Dowsing For Water Proved Successful
By W. P. Sissell
The World We Live In
Not many afternoons ago I watched a program of the series “Gunsmoke.” I like and enjoy the program because my grandfather, Will, and his brother, George, proved claims in Gove County, Kan., (on a map of Kansas look a few miles above Dodge City to find Gove County).
It is noted in the history of Republic County Kansas that George’s wife, Ida Harris, was the first white child born in Republic County—all previous had been Native American. If you have a detailed map you may find Goodwater—more or less just a community. That’s where my father, Reuel, and his brother, Ray, were born in a sod house, The water part of the name is what interests me today. The segment of Gunsmoke that day told about a drought and an old man who found water on his future son-in-law’s farm by witching for water. He was successful although sometimes the search is unsuccessful.
That lack of success can be laid to the lack of water or to that water witching or divining is a fallacy but listen to my experiences. I have no idea where I first heard about water witching although I do believe in the practice—it serves as a great saver of time in locating wells in desirable places.
When we bought the Taylor farm we soon found out that the well at the main house on the place was terrible. At the lone tenant house the water from the pitcher pump was great while the water at the main house turned everything exposed to it a golden brown. During a slack season we decided to see if we could find a suitable place for a good stream of water.
At a point about fifty feet from the old well the willow branch I was holding turned almost directly to the ground. We drilled (a hand drill probably procured from Mr. Harvey) to sand and then put a well pipe down into the sand layer (about 27 feet deep). We determined that we were in water sand by using a “Chugging stick” (a stick whittled down to exactly fit the pipe). Before putting the sand point into the well the screen was coated with Octagon soap (P and G would not dissolve fast enough).
After placing the pipe in the well we usually placed a driving cap on the pipe and used our driver to force the pipe deeper until it suddenly stopped moving downward. Our next step was to attempt to fill the pipe with water. If this could not be done the point was clear and most likely you had a good stream of water. If the pipe could be filled the chugging stick was used to clear the point (inserting the chugging stick into the filled pipe and striking it with a hammer).
Everything worked almost perfectly on our new well except the pump was about two feet above the ground. The pump was very easy to prime. We sent a gallon of water in to Joe Stribling’s wife, Lovie, for boiling. In a few minutes she came to the door with the boiling water to show us that there was no scum like the water from the old pump—we had good water!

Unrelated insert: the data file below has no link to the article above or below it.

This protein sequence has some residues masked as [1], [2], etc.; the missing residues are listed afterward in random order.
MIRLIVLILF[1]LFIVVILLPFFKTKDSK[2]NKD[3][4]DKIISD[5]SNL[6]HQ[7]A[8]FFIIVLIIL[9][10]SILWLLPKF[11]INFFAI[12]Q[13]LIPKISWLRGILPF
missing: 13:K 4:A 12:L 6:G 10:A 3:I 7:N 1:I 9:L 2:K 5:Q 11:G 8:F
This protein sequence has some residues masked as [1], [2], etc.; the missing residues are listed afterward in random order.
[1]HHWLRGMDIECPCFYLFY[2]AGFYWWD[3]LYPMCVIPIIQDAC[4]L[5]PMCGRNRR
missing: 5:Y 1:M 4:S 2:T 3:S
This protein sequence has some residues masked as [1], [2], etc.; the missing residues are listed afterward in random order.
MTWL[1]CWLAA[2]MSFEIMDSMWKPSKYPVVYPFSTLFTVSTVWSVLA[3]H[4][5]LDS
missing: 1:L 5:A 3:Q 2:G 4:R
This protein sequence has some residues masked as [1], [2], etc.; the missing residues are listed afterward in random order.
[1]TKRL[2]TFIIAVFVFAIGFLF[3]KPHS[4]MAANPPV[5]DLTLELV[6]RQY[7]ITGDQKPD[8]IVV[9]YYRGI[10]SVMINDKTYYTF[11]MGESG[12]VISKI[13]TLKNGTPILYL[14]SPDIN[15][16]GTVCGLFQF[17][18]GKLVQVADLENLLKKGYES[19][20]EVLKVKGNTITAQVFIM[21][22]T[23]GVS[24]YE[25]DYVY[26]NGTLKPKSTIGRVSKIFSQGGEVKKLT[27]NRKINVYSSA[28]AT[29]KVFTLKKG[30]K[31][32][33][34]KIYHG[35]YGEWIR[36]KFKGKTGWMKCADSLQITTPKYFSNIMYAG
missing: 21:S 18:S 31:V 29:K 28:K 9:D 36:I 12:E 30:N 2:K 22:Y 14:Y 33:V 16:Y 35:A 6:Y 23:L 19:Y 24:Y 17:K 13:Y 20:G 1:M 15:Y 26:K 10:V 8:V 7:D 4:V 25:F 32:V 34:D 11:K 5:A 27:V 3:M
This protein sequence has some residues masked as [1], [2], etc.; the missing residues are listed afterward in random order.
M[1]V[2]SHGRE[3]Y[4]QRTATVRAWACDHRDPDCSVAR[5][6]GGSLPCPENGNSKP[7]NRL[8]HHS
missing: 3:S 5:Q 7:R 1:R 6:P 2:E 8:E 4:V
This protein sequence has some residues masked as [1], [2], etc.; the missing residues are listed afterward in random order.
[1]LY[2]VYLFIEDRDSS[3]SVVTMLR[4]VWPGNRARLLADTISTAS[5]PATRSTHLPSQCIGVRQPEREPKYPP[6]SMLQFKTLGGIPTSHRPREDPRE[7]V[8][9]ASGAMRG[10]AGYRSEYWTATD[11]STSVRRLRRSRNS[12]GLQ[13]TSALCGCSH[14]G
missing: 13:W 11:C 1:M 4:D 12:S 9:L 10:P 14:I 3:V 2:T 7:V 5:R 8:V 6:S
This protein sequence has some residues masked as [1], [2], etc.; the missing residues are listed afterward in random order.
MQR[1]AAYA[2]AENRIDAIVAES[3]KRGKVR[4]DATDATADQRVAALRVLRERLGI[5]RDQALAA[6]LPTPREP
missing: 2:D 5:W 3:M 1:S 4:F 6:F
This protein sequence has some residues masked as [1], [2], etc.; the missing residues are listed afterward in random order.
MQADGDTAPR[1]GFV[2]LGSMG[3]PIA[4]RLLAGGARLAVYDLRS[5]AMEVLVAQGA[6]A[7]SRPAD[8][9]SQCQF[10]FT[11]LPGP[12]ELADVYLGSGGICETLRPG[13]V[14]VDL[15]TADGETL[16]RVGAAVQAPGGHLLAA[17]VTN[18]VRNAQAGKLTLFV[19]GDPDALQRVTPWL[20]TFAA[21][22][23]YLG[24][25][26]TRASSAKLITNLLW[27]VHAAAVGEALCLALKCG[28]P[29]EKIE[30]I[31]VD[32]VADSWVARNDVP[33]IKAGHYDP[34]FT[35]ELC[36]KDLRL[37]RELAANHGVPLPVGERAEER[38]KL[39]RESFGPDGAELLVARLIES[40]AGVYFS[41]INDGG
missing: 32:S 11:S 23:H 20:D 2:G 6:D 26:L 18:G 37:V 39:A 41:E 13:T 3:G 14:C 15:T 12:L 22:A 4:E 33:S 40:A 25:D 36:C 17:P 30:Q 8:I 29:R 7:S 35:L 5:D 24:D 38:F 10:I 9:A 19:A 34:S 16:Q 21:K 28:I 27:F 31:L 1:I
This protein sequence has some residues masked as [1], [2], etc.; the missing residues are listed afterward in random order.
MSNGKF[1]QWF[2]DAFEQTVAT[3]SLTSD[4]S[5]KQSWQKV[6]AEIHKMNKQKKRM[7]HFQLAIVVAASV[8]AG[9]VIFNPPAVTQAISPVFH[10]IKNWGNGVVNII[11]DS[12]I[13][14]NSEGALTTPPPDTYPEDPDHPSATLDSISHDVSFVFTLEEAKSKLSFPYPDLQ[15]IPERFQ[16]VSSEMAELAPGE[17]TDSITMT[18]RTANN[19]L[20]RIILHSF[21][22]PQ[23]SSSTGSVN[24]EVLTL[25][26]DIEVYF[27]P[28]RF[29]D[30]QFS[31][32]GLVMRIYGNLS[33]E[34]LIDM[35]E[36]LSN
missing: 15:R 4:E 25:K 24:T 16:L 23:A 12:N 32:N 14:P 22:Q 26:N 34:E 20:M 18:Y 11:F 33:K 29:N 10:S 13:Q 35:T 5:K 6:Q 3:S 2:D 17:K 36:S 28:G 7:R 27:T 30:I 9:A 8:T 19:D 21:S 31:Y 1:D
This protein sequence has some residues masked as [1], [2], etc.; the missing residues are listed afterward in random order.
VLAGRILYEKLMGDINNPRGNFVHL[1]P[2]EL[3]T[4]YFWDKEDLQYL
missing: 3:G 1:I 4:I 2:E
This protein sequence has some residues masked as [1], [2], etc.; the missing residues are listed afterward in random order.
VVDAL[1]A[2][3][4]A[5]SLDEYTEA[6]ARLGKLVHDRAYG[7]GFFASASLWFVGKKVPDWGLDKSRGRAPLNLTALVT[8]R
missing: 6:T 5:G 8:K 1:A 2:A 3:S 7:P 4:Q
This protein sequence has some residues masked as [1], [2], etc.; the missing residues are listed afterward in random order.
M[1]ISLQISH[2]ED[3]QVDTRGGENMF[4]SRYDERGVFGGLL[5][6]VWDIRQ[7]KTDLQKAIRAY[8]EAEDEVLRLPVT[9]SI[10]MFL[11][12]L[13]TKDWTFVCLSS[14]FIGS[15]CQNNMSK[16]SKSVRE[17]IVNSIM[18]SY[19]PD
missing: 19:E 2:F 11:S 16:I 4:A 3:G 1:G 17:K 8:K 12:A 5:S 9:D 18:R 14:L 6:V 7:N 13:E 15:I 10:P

Now we had to elbow to a line to the house but my dad said “You’ve got the driver in place so just put that cap back on and drive the pipe down a little further.” We, who were fixing to have to dig the hole big enough and deep enough to let us cut and thread the pipe for the elbow, agreed—when we did we lost the stream of water.
Another Day—Another Well
Early the next morning I found the same results with my forked willow limb almost due south of the old well rather than the easterly direction. The results with the pipe were almost exactly the same and this time Dad said, “Dig the hole deep enough to cut and thread that pipe boys.” That well served three different families before the water system took over.
What Is It?
When I looked on the internet (with the help of my daughter, Susan) I found that water divining, also known as water witching and water dowsing has been practiced all over the world. In the Middle Ages, it was associated with the power of Satan but what about God and Moses and the rod and the rock? The forked twig, for finding minerals, apparently did not come until the fifteenth century when it was used by Germans in the Hartz Mining region. Some of these miners were imported to England in the following century and they brought the practice with them. It was in England that the use of the twig was shifted to the search for water rather than minerals.
Even before man began recording history there are evidences that this substance, water, (not recognized as a compound yet) was valuable to food plants and thus to humans (Sumerian irrigation works existed in about 3500 B.C.).
I taught Soil Science for several years at Northwest—man has always searched for water. There are about 16 essential elements but one compound, water.
You may have noticed above that I can use the forked twig successfully. As I have said previously, I have no idea where I found that I had the gift—it may have been Floyd McCain for he removed a wart for me one time or it may have been Uncle Nase or Grandpa Stribling. They are all in my “upbringing.” Nannette’s mother, Miss Nettie Lou, could successfully douse for water. Have you ever tried?
Lee Rowsey told me this morning about the old fellow witching for water at Sardis Reservoir. None of the engineers equipment could locate some water pipes. In a very few minutes this old fellow told them where to dig. The found the water pipes.
Looks like it’s going to rain all week but that’s alright although we will need some dry weather during the harvest.
Do have a good week. You can reach me most of the time at 23541 Highway 6, Batesville, MS 38606 or 662-563-9879.